Monday, August 14, 2017

TV Show Review: I'm Dying Up Here

This Showtime dramedy takes a familiar premise of looking at the lives of comics, pushes it into the past to the 70s so it's a period piece and develops some interesting characters. I'm not sure if the show will get another season as I don't see it being very popular but I found it strangely appealing when I watched it and the humor mixed well with the tough lives of these individuals who pursue their hilarious dreams. Two big actors, Alfred Molina and Sebastian Stan, only stick around for the pilot episode as other characters take up the greater part of the ensemble cast led by the brilliant Melissa Leo. Leo plays Goldie, the owner of the comedy club, who decides the fate of the up-and-coming comedians. She deals with the sexism prevalent during the time period and the industry with a class that the veteran actress pulls off with style. She persistent when she has an idea and protective of her comics though she'll never let them know that and deals effectively with the big egos. 

Bill Hobbs (Andrew Santino) hopes to make it to the big time but his ego is the biggest of the comedians and when he talks poorly to a patron of the club during his set, he loses his big shot at Johnny Carson. Adam Proteau (RJ Cyler) is a young black comedian who hopes that Goldie will help him open doors after his agent sends him her way and he helps him do chores around the house. Cassie Feder (Ari Graynor) is the female comic who tries to be one of the boys, though they always single her out. Cassie and Bill dated for a while but their professional aspirations get in the way. Eddie Zeidel (Michael Angarano) and Ron Shack (Clark Duke) head out to Los Angeles from Boston but when the comedian who promises them a place to live ends up dead, they have to struggle to survive, living in a closet and only eating rice they won at a game show.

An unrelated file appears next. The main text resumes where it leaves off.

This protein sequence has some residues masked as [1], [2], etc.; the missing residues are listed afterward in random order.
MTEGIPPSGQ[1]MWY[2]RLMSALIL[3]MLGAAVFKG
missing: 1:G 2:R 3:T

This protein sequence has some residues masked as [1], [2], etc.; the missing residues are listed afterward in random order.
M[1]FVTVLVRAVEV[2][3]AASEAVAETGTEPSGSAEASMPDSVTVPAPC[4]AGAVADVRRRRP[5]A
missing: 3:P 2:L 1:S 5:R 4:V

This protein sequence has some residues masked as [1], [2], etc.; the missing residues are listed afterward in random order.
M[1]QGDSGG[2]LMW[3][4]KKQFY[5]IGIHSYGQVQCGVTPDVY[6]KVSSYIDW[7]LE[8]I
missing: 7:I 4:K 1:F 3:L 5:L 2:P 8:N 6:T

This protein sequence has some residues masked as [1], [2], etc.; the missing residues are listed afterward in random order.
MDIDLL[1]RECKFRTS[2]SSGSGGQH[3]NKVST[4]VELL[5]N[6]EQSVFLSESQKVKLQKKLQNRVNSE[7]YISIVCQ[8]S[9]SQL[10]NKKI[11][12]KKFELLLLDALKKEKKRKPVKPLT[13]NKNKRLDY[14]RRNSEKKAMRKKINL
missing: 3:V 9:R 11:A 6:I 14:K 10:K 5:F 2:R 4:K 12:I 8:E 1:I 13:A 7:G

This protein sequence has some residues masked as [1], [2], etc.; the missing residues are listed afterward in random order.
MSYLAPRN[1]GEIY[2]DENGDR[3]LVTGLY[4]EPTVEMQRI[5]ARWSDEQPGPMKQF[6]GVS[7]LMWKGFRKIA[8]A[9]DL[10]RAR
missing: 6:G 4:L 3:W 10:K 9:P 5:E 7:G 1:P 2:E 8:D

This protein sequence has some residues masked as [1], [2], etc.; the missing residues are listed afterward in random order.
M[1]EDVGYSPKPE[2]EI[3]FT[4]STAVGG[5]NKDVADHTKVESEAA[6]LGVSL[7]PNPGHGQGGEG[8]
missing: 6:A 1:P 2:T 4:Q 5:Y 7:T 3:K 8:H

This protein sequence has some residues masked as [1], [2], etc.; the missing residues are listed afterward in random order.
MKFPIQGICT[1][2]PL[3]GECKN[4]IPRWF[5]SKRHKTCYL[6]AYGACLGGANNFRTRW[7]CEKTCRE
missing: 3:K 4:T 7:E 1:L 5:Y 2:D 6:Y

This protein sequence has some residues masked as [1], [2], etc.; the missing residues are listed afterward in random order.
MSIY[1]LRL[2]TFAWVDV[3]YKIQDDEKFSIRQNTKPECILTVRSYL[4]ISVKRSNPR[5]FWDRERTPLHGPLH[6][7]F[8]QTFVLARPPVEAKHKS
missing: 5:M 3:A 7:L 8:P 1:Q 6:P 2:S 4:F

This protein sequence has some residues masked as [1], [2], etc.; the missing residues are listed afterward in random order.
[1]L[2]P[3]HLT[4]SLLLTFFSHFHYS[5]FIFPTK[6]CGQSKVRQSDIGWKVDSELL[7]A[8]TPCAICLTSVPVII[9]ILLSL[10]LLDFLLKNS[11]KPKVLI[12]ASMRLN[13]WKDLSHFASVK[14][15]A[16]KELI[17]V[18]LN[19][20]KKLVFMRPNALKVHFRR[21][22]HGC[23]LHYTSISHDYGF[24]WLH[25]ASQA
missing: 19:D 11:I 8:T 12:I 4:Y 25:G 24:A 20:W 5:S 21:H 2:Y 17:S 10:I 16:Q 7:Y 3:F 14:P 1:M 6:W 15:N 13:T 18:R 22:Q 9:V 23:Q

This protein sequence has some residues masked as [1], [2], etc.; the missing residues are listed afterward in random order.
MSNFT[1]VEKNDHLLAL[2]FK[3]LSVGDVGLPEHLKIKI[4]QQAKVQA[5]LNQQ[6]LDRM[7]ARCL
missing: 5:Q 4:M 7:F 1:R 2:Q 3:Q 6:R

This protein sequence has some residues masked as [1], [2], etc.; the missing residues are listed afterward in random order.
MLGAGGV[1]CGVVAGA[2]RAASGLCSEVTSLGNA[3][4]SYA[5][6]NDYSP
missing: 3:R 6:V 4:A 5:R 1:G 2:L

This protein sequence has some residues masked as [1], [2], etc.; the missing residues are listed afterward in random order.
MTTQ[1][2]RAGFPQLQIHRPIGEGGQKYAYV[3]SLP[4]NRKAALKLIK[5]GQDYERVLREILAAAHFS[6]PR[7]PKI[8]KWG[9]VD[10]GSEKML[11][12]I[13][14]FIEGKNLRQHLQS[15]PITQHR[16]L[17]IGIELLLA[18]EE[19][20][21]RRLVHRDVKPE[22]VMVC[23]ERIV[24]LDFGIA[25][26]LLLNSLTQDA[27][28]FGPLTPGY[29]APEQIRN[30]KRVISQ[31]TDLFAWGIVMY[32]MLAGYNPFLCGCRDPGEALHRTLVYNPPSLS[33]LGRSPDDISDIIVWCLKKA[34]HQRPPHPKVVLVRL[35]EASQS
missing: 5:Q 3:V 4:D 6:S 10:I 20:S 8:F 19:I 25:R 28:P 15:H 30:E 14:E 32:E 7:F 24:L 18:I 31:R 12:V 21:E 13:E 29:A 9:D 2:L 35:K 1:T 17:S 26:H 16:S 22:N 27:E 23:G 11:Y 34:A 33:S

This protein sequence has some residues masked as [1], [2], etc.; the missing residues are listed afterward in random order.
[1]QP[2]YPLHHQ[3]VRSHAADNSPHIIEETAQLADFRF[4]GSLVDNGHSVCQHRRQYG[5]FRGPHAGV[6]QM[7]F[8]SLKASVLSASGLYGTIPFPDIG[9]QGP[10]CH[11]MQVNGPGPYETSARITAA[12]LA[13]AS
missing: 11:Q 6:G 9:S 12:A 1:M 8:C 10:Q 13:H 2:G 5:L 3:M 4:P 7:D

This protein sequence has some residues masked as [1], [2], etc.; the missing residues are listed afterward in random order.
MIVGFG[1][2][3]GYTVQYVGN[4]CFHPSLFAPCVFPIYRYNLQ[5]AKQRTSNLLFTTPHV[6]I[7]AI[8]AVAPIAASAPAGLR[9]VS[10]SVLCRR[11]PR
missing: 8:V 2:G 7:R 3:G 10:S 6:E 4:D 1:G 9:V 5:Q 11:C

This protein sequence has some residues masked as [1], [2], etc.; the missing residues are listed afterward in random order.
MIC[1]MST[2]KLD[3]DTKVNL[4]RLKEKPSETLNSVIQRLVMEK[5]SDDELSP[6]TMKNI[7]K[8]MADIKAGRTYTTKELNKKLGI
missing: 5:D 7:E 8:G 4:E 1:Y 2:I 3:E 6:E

There are so many characters all with hilarious jokes. Edgar Martinez (Al Madrigal) deals drugs and changes his name to Manny to garner attention and survive in the business. Ralph King (Erik Griffin) has returned from Vietnam to work the stage. Sully Patterson (Stephen Guarino) struggles to decide whether he should pursue a professional life or continue to work towards his dream. His dedication causes friction with his wife who takes care of their newborn while he stays out late cracking jokes. Barton Royce (Obba Babatund√©) poaches talent from Goldie and has an eye for Proteau as he manages a top black comic, Richard Pryor. Proteau works for Barton at his brothel doing laundry and helping the prostitutes get rid of angry Johns. 

Each one of the comedians hopes to move up from the open mic to the big stage but risk the possibility of bombing and their order is at the whim of the doorman Arnie Brown (Jon Daly). It's easy to get lost in the lives of these characters and interspersed with their stories are the stand-up acts that are always good for a laugh. Goldie pursues a chance at television promoting women comics but clashes with the studio executives. Nick Beverly (Jake Lacy) comes out a few episodes in with a great act that he takes to television but his addiction to heroin causes problems when he tries to land an agent. Bill Hobbs has his father Warren (Glenn Morshower) come out to stay with him after he loses his job but becomes a burden on his comedian son who he feels like is a disappointment. The dynamic between father and son come to a head when Warren kills himself in a car that he then gifts Bill. 

Jim Carrey produced the show reflecting back from his own experiences at the clubs before his rise to fame. I have enjoyed most of the shows I've seen about striving comedians mostly because I'm not brave enough to take that risk and I enjoy watching stand up comedy so these shows have a nice mix of story and funny. It was cool to be introduced to a bunch of new actors amidst the veterans like Melissa Leo, who is extraordinary, and to see a few comedic actors get bigger roles that are little more serious while still showing off their talent. While I don't think the show was a critical success or achieved enough viewers to stay on, I would be curious to see where the show goes for a second season.  

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